Effects of Exercise on Depression During Pregnancy and Postpartum: A Review

Beth A. Lewis, Betsy F. Kennedy

Research output: Contribution to journalReview articlepeer-review

8 Scopus citations

Abstract

Approximately 13% of pregnant women and 10% to 15% of postpartum women report depression. Research indicates that exercise is efficacious for treating depression among adults in general; however, less is known regarding the efficacy of exercise for treating depression during pregnancy and the postpartum phase. In this article, the authors review the available studies examining the effect of exercise on mood and depressive symptoms during pregnancy and postpartum. The authors identified 4 studies examining the effect of exercise on mood during pregnancy and 9 studies examining exercise and depression in the postpartum phase. A majority of these studies indicated that exercise may be beneficial for improving mood; however, the studies had significant limitations, including lack of randomization, small sample sizes, and lack of control for contact time. Additional research is needed to better understand the effect of exercise on depression during pregnancy and the postpartum phase. Taken together, because of the potential benefits of exercise on mood during pregnancy and postpartum and the general health benefits of exercise, health care providers should encourage their healthy pregnant and postpartum patients to exercise. The authors provide practical suggestions for depression screening and exercise counseling for pregnant and postpartum women.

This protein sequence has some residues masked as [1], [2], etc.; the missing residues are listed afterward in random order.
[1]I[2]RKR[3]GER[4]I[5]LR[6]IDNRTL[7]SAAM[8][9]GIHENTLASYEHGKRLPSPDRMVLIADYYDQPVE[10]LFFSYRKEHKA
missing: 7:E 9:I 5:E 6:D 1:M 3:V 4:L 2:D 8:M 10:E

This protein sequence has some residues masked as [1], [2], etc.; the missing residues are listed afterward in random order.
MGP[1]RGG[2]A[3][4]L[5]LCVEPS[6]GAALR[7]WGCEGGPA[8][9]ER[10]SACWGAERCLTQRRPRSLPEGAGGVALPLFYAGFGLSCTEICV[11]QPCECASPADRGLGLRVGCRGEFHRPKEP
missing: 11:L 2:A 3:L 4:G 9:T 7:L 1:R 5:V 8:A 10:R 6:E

Original languageEnglish (US)
Pages (from-to)370-378
Number of pages9
JournalAmerican Journal of Lifestyle Medicine
Volume5
Issue number4
DOIs
StatePublished - Aug 2011

Keywords

  • depression
  • exercise
  • physical activity
  • postpartum
  • pregnancy

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